What are Some Types of Plankton?

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  • Written By: Michael Anissimov
  • Edited By: Bronwyn Harris
  • Last Modified Date: 20 November 2018
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Plankton is the name for the trillions of tiny organisms that float in the world's oceans at the pelagic zone, within 656 ft (200 m) from the surface, where there is sufficient light for photosynthesis. Like every other ecosystem in the world, the basis of life in this zone are the photosynthetic bacteria (cyanobacteria), algae, and other autotrophs that soak up the sun's rays and reproduce by using trace amounts of carbon, nitrogen, phosphorous, and silicon from sea water as nutrients to divide and grow. These microorganisms exist in a boom-and-bust pattern, usually twice a year, when nutrients are plentiful and the organisms quickly reproduce.

There are five common levels of classification for these organisms, based on their size: nanoplankton (

Organisms included in this group, in approximate descending order of frequency, include the following:

  • cyanobacteria
  • flagellate protists
  • diatoms
  • rotifers
  • copepods (1 mm crustaceans)
  • arrow worms
  • ostracods (tiny seed-shaped crustaceans)
  • krill
  • tunicates (blob-like filter feeders that are actually primitive chordates)
  • pteropods (planktonic gastropods)
  • jellyfish
  • ctenophores
  • water fleas (crustaceans)
  • pyrosomes (bioluminescent tunicates)
  • cephalopods
  • fish
  • and other small creatures.

At the highest level, rare large animals such as whales occasionally pass through this ecosystem and eat whatever organisms they can find. The combined annual prey of all whales in the world exceeds 100 million tons, which is greater than the total annual human consumption of seafood.


To humans, plankton is only indirectly meaningful because it serves as the primary food source of everything else in the ocean. Occasionally, some members of the collective, especially bacteria, are so visibly bioluminescent that "milky seas" — glowing water — are created. Areas as large as 6,000 square miles (15,540 square km) have been observed displaying the milky seas effect, and scientists are very interested in learning more about the conditions that give rise to this rare phenomenon.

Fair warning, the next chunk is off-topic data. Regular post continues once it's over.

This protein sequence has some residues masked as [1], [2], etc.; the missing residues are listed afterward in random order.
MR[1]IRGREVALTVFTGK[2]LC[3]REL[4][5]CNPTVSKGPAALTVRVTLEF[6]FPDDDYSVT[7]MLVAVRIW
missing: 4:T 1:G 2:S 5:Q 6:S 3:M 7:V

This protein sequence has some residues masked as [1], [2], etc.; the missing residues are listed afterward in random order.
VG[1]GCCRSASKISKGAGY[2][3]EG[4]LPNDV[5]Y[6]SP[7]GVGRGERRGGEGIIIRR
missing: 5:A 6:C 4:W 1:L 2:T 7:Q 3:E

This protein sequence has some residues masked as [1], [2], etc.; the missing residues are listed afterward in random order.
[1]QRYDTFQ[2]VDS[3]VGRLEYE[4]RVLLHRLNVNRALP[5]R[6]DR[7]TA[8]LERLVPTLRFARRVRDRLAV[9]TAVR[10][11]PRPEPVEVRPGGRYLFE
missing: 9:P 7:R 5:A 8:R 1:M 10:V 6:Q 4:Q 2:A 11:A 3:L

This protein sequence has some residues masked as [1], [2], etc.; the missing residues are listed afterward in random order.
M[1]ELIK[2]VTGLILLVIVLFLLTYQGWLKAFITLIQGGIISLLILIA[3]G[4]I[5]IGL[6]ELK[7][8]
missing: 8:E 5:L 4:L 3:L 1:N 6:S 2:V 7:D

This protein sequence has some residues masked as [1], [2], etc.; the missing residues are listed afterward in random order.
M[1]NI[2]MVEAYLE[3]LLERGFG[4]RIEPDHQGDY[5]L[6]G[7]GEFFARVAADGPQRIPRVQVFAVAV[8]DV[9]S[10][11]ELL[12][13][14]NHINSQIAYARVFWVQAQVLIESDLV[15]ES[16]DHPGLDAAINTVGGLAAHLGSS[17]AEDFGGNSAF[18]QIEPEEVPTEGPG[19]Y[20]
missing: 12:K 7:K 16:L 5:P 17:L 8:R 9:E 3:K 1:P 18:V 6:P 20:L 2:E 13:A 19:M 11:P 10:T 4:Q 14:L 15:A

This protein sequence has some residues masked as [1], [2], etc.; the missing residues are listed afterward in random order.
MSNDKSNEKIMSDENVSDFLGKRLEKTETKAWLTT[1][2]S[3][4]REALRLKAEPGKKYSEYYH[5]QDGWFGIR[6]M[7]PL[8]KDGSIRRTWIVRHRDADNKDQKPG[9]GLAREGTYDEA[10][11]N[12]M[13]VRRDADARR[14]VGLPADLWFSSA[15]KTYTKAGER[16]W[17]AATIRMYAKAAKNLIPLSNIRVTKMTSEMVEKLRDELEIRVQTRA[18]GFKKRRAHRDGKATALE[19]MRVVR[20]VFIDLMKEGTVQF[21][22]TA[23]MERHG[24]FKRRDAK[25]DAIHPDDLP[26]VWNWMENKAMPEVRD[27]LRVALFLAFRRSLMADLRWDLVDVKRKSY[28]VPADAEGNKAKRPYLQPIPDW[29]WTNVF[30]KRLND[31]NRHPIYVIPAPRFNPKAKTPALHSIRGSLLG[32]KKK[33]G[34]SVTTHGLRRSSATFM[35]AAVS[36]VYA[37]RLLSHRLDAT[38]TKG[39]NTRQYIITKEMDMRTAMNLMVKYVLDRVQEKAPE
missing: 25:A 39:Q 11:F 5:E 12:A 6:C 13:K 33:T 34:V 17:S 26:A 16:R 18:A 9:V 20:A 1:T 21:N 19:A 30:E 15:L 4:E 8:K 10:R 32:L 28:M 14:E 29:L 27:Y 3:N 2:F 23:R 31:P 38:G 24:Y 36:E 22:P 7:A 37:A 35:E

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Post 7

@indigomoth - People eat algae as well, and that might become a more and more important food source in the future. It can be used as a fertilizer too, I think.

What I love is when you look at a little bit of ocean water underneath a microscope. I'm training to be a teacher right now and I have plans to always have a microscope set up in the classroom. With just drops of seawater and plankton I believe I could have something different underneath the scope every day of the year. The diatoms alone are gorgeous and fascinating, and definitely worth looking up. Try searching for pictures of planktons online.

Post 6

@Iluviaporos - That would be pretty cool. Another thing I might mention here is that although the article says that we don't really get many direct advantages from plankton (although we do, of course, get indirect advantages since we eat the fish that live on plankton) we actually do get one major one.

The algae in plankton are similar to plants in that they produce oxygen. I'm not sure if they are bigger producers than the rainforests, but we can't do without them at even a basic level, that's for sure.

Post 5

One of my favorite experiences was one New Years when I was on the beach with a group of friends (in a warm climate!) and at midnight we all waded out into the water at the stroke of midnight to bring in the new year. It wasn't until we were out there that we realized there was little glowing plankton specks all around us. It was amazing.

To this day, I'm not sure what kind of plankton animals they were, but they were amazing all the same. I would love to see the "milky sea" phenomenon mentioned in the article. I think that would be absolutely beautiful.

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